Tuesday, June 30, 2015

Vittoria's story: Picking up the loose threads

One important story which deserves an explanation is Vittoria's brief but very memorable 6 weeks involvement with Li Ch'utam and her contribution to the weaving project launched by Nicoline's team last year. Vittoria is a talented young Italian bag designer from London who came to volunteer for us at the end of April with the aim of focusing on the textiles workshop. 

The idea was to share her expertise in bag design with Mercedes women in order to create an original product of professional quality combining Maya weaving tradition and innovation which could be sold on the national or even international market for a decent price to help their makers make ends meet at the end of the month.

She took total ownership of the project straight away and the truth is that she did a fantastic job of it. At least, the part which concerned her and which she could influence. From dusk till dawn, the volunteers' house was filled with colourful threads, paintings of exotic birds, notebooks with design sketches, crayons, watercolours, wood cuttings, an array of special instruments to cut leather of which I couldn't name a single one... It was truly impressive to observe a real artist at work! Besides, her presence here brought a lovely touch to the house itself: she transformed empty wine bottles into exquisitely decorated candle holders, a fresh and tastefully arranged bouquet of flowers appeared on the table every week, and everything – candy wrappers, crisp packets, glass bottles and every piece of matter imaginable which you and I would classify as "trash" – was collected by her and recycled into something useful, worthy or simply beautiful.

She once referred to herself as "ghost volunteer" for the short duration of her stay, but she was much more vivid and important to myself and to Li Ch'utam than she believes.

As for the weaving workshop, despite her tireless efforts, things didn't quite work out as we had planned... Vittoria left us on Tuesday 9th June. Below is an explanation in her own words as to why:

"After months of dreaming about it, there it was, the 5th of March, flying to Guatemala, excited and happy to start a new experience. I had everything set up in my mind about how I wanted to organize what was going to be a handbags making workshop in Nueva Mercedes. The basics to start from had already been put in place by Nicoline and Kinga with the weaving workshop. 

Yes, I was thrilled by the idea of carrying on with the textiles and making a few nice bag pieces, possibly mixed with leather, different from the ones they were used to making. This would have been a great challenge for me, both personal and professional. I had finally quit my job in London, after four years of handbag design, to temporarily free myself from the “strict” European society, discover and immerge in a different culture and, most of all, to do something meaningful by sharing what I have learned during my years of work.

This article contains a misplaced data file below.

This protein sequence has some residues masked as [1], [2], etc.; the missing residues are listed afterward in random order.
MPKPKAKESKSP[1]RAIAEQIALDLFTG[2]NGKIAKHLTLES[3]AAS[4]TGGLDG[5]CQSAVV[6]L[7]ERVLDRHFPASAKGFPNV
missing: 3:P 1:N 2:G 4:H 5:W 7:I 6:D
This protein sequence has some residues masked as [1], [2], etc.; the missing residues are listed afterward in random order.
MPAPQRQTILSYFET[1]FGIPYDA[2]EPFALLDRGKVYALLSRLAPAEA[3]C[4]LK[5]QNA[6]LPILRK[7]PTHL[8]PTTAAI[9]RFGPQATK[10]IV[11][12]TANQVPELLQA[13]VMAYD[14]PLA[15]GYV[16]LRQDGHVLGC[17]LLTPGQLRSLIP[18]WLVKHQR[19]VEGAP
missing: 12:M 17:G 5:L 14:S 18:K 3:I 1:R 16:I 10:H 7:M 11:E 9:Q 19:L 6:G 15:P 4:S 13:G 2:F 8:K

According to the initial plan, I should have started the volunteership with another volunteer at the end of March, with the prospect of having another team player after few weeks. I had all the time beforehand to collect materials, machines and tools while being in Antigua.

And there we go, me in Antigua, cheerful and serene, had to re-think over the whole plan after the last minute bomb: the two compañeros I should have to start with dropped out of the volunteering. Li Ch'utam administration team was in urgent search for a good candidate to take over the positions.

Three weeks passed by and no news, I was starting to doubt that the project and the volunteering itself were going to happen.

At the end of the month I’ve been told that, yes, we were going to start. Katerina will have arrived to Guatemala at the end of April. Wonderful!

No additional help though, at least for next couple of months. This meant that the time I could have spent on the project was very limited as the main support of Li Ch'utam is of course directed towards assistance in kid’s education. 

I decided then to wait to be in Nueva Mercedes and see how to proceed once settled down.
Welcome to Mercedes! The most remote and magic place I have ever been in my life. Breathtaking landscapes in which the Q'eqchi community is quietly immersed, living a simple life, men working in fields and plantations and women looking after the house and their unquantifiable number of children. The overwhelming nature, the simple but intense life, the kids with their unlimited energies, and mostly the first steps to re-start the engine of the organization, which was left in stand-by for two months, made my first two weeks fly by without noticing.